Until about the middle of the 20th century, Panmure remained a prosperous but mostly pastoral setting, the smallest borough of Auckland, and described as "a quarter of a square mile of farmlets surrounding a sleepy village that boasted little more than a church, post office, a handful of shops, and a two-storey hotel that was widely known from horse and buggy days".[1]

It was only with the explosive growth of suburbia around it after World War II, and better bridges to Pakuranga that Panmure relatively suddenly started to grow significantly, and become a commercial centre.[1]

Recent developments[edit]

Work was completed on the Panmure section (Stage 1) of the Auckland Transport project called AMETI (Auckland-Manukau Eastern Transport Initiative) which aims to improve the connections of eastern Auckland towards the south-east (Manukau central);[7] as part of this, Panmure railway station underwent a major upgrade, increasing capacity and frequency of trains into the city (now a 17-minute travel time to Britomart station). The new Te Horeta Rd, the last major milestone, opened on 2 November 2015. Other related upgrades included the building of three new bridges, new cycle paths and foot paths.

Stage 2 of AMETI will see the completion of the 7 km Eastern Busway which will link Panmure railway station with Pakuranga and Botany; this is expected to cut public transport journey times significantly and relieve congestion on roads. The busway is expected to attract 5.5 million passengers a year.[8] The Panmure Roundabout will become an intersection, a change that will see new investment in the redevelopment of the land adjacent to and north of the rail station.

The Tamaki Transformation Programme was announced in early 2012 by Housing Minister Phil Heatley; this will be the country's first urban regeneration programme. Heatley said that east Auckland was chosen because it was an area with "significant potential". "It is close to the Auckland and Manukau central business districts. It has a young population, a sense of history and community, green spaces and near-coastal location". Following this announcement, Auckland Council and the New Zealand government formed the Tamaki Redevelopment Company to deliver the Tamaki Transformation Programme with the aim of creating a "thriving, attractive, sustainable and self-reliant community through a series of interlinking and complimentary economic, social, urban space and housing projects".[9] Substantial Central and Local Government partnership investment into the Tamaki Regeneration Programme will see change over the next 25 years, aiming to improve the overall quality of life to the residents of Tamaki with an expected doubling of the population in this area.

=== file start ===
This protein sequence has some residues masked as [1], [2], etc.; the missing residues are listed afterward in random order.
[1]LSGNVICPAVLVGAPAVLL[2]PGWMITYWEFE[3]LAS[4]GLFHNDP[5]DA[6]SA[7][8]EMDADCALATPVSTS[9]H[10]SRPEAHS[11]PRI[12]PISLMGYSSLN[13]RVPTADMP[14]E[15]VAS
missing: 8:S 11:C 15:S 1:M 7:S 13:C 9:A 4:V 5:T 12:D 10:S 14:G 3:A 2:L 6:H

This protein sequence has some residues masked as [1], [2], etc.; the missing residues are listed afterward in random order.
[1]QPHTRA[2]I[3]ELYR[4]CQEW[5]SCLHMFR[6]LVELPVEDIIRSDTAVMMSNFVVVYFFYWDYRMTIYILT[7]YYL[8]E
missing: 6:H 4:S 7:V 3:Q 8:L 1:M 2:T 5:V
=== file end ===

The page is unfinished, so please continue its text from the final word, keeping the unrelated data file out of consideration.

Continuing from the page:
Schools in the area include:

  • Carey College a Primary, Secondary and College School located in Lagoon Drive, it offers Christian Education and offers Education for pupils from Year 1 to Year 13.
  • St. Patrick's School, a Co-ed Primary School that offers Education to Year 1 to 8 pupils, it is located in Church Crescent.
  • Pt. England Primary School
  • Tamaki Primary School, a multicultural school catering for students in Years 1-8.

The Auckland Japanese Supplementary School (AJSS; オークランド日本語補習学校 Ōkurando Nihongo Hoshūgakkō), a Japanese supplementary school, at one time held its classes at Pt England Primary School in Panmure.[10]

See also[edit]


  1. ^ a b c d e f "Auckland: Soldiers of fortune". The New Zealand Herald. 26 August 2010. Retrieved 5 February 2011.
  2. ^ "Auckland Council to cash in on $104 million worth of property to fund suburb makeover". 6 March 2018. Retrieved 9 December 2018.
  3. ^ The Royal New Zealand Fencibles. R. Alexander. G Gibson. A LaRoche. Deed. Waiuku .1997. pp71-75
  4. ^ P24=26 Cannibal Jack. T Bentley
  5. ^ The Royal NZ Fencibles. pp75-85
  6. ^ Royal NZ Fencibles.pp75-85.
  7. ^
  8. ^
  9. ^
  • The Lively Capital, Auckland 1840-1865. Una Platts. Avon Fine Prints Limited New Zealand 1971.
  • Bentley Trevor.Cannibal Jack.Penguin.2010.ISBN 9780143203827.
  • Moon, Paul."This Savage Country"Penguin .2012.ISBN 978 0 14356738 7

External links[edit]